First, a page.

TALES FROM THE SWAMP
The Biodiversity Crisis In Microcosm
Tucked away in the northern reaches of Botswana--a landlocked country about the size of France seated just to the north of South Africa--lies the closest thing to Eden left on the planet, the Okavango Delta. Here rich droves of wildlife still roam the grasslands, surrounded by beds of reeds and papyrus and stands of majestic gallery forest that line the myriad riverine channels braiding their way through the delta. It is a scene right out of Olduvai Gorge 2.5 million years ago, and a remnant of the stage on which our own species, Homo sapiens, evolved in the most recent act of the human evolutionary drama, played out in Africa about 125,000 years ago.
If ever a place deserved our attention, even our reverence, it is the Okavango Delta. The most recent extension of the famed East African Rift Valley system, where so many ancient hominid fossils have been found, the delta tells us precisely what our ancient homeland--the environment in which we evolved and, in a cultural sense, grew up--was like. To know the Okavango is to know ourselves, where we came from, how we have come to be what we are, what our relation to the natural world was, is, and most likely will be in the future.
But there is trouble in Eden. The Okavango stands imperiled by the same basic roster of threats faced by ecosystems throughout the world: overdevelopment and overuse by humans, coupled with the more usual vicissitudes of climatic change. Of these, by far the strongest threat comes from ourselves, as we poise on the brink of destroying our very birthplace. The humans responsible are not the local hunter-gathering San (Bushmen), who had until very recently been living in small bands in a rhythmic harmony with the dynamics of the local ecosystems of the delta and its drier surrounds, the scrub and grasslands of the Kalahari. Indeed, the San are as threatened with extinction--culturally as well as biologically--as are the other species of the region.
Rather, the threat comes from the pastoral peoples--initially black African Bantu-derived tribes immigrating southward, followed soon after by European colonists coming up from the Cape region of what is now South Africa. Above all else, it is modern technology--expressed in agricultural practice, water control technology, hunting weaponry, and even the planes and cars transporting tourists eager for a glimpse of the Okavango's bounties--that threatens this last vestige of Eden. It is as if our species, striking out from Africa 100,000 years ago, wending our way around the world and only recently showing up in numbers back in our birth land--now equipped with all the knowledge and technology of the modern world--has forgotten utterly how to live in the very place where we grew up.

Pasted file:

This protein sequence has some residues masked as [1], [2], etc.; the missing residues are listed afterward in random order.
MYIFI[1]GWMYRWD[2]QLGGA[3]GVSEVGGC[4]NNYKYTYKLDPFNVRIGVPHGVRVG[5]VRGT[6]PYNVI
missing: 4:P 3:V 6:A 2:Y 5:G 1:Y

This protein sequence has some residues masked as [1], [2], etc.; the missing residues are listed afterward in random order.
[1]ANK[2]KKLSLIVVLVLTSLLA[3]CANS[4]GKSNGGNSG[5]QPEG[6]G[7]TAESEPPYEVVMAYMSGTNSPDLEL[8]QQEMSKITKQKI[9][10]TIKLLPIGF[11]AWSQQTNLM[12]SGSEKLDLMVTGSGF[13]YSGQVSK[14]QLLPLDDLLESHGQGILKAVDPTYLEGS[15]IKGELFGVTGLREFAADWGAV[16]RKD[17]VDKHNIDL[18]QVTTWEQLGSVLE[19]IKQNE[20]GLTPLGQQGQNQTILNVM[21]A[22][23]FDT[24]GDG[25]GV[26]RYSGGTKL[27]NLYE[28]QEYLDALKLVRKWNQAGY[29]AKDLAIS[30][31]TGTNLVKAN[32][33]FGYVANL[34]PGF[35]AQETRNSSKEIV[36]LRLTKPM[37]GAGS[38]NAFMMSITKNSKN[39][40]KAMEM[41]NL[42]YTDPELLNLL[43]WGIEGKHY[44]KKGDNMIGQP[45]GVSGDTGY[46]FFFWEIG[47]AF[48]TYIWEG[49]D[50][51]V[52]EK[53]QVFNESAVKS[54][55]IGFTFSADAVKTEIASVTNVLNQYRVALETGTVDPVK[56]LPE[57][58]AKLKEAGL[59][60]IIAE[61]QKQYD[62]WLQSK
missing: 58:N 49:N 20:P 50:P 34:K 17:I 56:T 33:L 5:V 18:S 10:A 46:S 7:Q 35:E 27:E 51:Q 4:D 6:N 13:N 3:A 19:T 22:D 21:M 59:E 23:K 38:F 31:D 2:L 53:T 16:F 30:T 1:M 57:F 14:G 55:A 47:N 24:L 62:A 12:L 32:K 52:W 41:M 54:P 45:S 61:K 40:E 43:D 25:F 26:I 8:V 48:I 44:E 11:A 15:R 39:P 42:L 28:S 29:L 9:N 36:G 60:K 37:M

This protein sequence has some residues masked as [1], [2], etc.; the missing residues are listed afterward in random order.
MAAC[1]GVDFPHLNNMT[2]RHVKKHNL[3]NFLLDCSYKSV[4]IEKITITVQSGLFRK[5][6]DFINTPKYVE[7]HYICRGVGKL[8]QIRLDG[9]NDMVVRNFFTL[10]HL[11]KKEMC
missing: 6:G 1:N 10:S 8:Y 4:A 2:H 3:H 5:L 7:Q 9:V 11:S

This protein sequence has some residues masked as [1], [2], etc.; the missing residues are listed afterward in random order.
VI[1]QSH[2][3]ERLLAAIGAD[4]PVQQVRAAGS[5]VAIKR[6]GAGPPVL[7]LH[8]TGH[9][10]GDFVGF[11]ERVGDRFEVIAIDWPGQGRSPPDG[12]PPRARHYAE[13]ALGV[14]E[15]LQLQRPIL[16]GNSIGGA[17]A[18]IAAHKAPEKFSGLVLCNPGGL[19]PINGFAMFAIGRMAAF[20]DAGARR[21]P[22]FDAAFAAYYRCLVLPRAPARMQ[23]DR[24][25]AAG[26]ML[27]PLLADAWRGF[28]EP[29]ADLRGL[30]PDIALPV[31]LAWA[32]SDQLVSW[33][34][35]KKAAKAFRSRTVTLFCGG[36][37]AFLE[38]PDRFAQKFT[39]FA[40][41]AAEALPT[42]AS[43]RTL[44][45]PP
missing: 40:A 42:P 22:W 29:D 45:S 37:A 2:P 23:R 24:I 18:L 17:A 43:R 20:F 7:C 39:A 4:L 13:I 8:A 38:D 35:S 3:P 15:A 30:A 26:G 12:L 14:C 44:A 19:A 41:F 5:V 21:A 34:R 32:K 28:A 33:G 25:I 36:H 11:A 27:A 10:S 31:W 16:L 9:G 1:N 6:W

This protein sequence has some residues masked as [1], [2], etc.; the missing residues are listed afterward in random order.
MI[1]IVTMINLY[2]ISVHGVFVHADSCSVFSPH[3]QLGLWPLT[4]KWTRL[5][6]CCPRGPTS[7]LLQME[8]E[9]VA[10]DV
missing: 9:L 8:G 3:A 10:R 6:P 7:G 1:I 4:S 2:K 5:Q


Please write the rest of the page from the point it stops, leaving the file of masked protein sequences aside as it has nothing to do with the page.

The stories of the Okavango are our stories: Our beginnings, to be sure, but also where we are right now, what we are doing to Earth right now, and what that means for our own future. Together, the tales of the Okavango are a microcosm of the human experience, from the dim reaches of time over 2.5 million years ago, right on up past the now and across the millennial divide. I can think of no better way to begin our examination of the global issues of mounting species loss, environmental degradation, and what they mean for the human future than the specifics of the modern Botswana story. All the glories and all the perils faced by the living world appear in microcosm in these tales from the swamp, tales of life hanging in the balance.
THE PHYSICAL SETTING The Okavango Delta is a bit of a geographic oddity. Rising in the highlands of western Angola to the northwest, the Cubango River first flows south, then strikes a southeastern course. Leaving Angola, what is by now called the Okavango River traverses the Caprivi Strip, itself a modern geopolitical oddity. When the Germans controlled the colony they called German Southwest Africa (today's Namibia), they insisted on access to both the Atlantic and Indian Oceans. Namibia fronts on the Atlantic, but to reach the Indian Ocean on the other side of the southern African continent, the Germans annexed a narrow right-of-way, the Caprivi Strip, to reach the Zambezi River. The Zambezi flows out to the Indian Ocean via Mozambique, after forming the Zimbabwe-Zambia border. That the Zambezi cascades over Victoria Falls--a drop of over 90 meters--didn't seem to faze the German colonialists of the day.